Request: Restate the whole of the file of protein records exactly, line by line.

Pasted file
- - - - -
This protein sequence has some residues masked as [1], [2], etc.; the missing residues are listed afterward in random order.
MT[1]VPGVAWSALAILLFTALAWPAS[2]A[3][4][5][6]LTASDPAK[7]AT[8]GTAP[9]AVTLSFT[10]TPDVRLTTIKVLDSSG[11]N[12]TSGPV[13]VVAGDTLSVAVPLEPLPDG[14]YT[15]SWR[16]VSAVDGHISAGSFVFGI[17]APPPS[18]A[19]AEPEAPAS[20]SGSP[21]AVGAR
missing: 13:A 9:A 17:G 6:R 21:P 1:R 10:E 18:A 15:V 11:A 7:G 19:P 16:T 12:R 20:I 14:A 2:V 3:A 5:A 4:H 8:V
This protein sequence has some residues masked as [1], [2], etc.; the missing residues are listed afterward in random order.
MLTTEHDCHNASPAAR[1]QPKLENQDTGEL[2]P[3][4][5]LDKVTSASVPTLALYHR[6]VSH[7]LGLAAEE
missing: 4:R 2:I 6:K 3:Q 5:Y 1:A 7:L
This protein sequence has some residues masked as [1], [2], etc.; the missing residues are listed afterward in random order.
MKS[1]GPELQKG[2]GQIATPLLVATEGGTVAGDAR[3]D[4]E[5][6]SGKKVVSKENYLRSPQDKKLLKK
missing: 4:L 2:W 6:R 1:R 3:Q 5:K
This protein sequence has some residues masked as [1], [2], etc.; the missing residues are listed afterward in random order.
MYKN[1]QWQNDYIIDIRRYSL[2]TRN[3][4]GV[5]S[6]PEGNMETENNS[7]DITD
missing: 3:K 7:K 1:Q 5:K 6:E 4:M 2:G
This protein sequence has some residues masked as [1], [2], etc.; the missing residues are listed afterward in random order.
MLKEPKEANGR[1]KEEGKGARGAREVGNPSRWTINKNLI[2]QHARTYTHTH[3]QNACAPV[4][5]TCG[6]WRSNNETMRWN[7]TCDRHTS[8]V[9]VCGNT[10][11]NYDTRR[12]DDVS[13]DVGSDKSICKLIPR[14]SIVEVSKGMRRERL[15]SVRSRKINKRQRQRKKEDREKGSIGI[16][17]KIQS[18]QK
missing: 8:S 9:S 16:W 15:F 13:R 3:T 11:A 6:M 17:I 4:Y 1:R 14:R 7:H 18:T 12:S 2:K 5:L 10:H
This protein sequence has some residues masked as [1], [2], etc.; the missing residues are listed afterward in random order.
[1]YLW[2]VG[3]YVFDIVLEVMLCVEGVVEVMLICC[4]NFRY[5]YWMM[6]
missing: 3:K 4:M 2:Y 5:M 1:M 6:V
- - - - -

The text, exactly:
This protein sequence has some residues masked as [1], [2], etc.; the missing residues are listed afterward in random order.
MT[1]VPGVAWSALAILLFTALAWPAS[2]A[3][4][5][6]LTASDPAK[7]AT[8]GTAP[9]AVTLSFT[10]TPDVRLTTIKVLDSSG[11]N[12]TSGPV[13]VVAGDTLSVAVPLEPLPDG[14]YT[15]SWR[16]VSAVDGHISAGSFVFGI[17]APPPS[18]A[19]AEPEAPAS[20]SGSP[21]AVGAR
missing: 13:A 9:A 17:G 6:R 21:P 1:R 10:E 18:A 15:V 11:A 7:G 19:P 16:T 12:R 20:I 14:A 2:V 3:A 5:A 4:H 8:V
This protein sequence has some residues masked as [1], [2], etc.; the missing residues are listed afterward in random order.
MLTTEHDCHNASPAAR[1]QPKLENQDTGEL[2]P[3][4][5]LDKVTSASVPTLALYHR[6]VSH[7]LGLAAEE
missing: 4:R 2:I 6:K 3:Q 5:Y 1:A 7:L
This protein sequence has some residues masked as [1], [2], etc.; the missing residues are listed afterward in random order.
MKS[1]GPELQKG[2]GQIATPLLVATEGGTVAGDAR[3]D[4]E[5][6]SGKKVVSKENYLRSPQDKKLLKK
missing: 4:L 2:W 6:R 1:R 3:Q 5:K
This protein sequence has some residues masked as [1], [2], etc.; the missing residues are listed afterward in random order.
MYKN[1]QWQNDYIIDIRRYSL[2]TRN[3][4]GV[5]S[6]PEGNMETENNS[7]DITD
missing: 3:K 7:K 1:Q 5:K 6:E 4:M 2:G
This protein sequence has some residues masked as [1], [2], etc.; the missing residues are listed afterward in random order.
MLKEPKEANGR[1]KEEGKGARGAREVGNPSRWTINKNLI[2]QHARTYTHTH[3]QNACAPV[4][5]TCG[6]WRSNNETMRWN[7]TCDRHTS[8]V[9]VCGNT[10][11]NYDTRR[12]DDVS[13]DVGSDKSICKLIPR[14]SIVEVSKGMRRERL[15]SVRSRKINKRQRQRKKEDREKGSIGI[16][17]KIQS[18]QK
missing: 8:S 9:S 16:W 15:F 13:R 3:T 11:A 6:M 17:I 4:Y 1:R 14:R 7:H 18:T 12:S 2:K 5:L 10:H
This protein sequence has some residues masked as [1], [2], etc.; the missing residues are listed afterward in random order.
[1]YLW[2]VG[3]YVFDIVLEVMLCVEGVVEVMLICC[4]NFRY[5]YWMM[6]
missing: 3:K 4:M 2:Y 5:M 1:M 6:V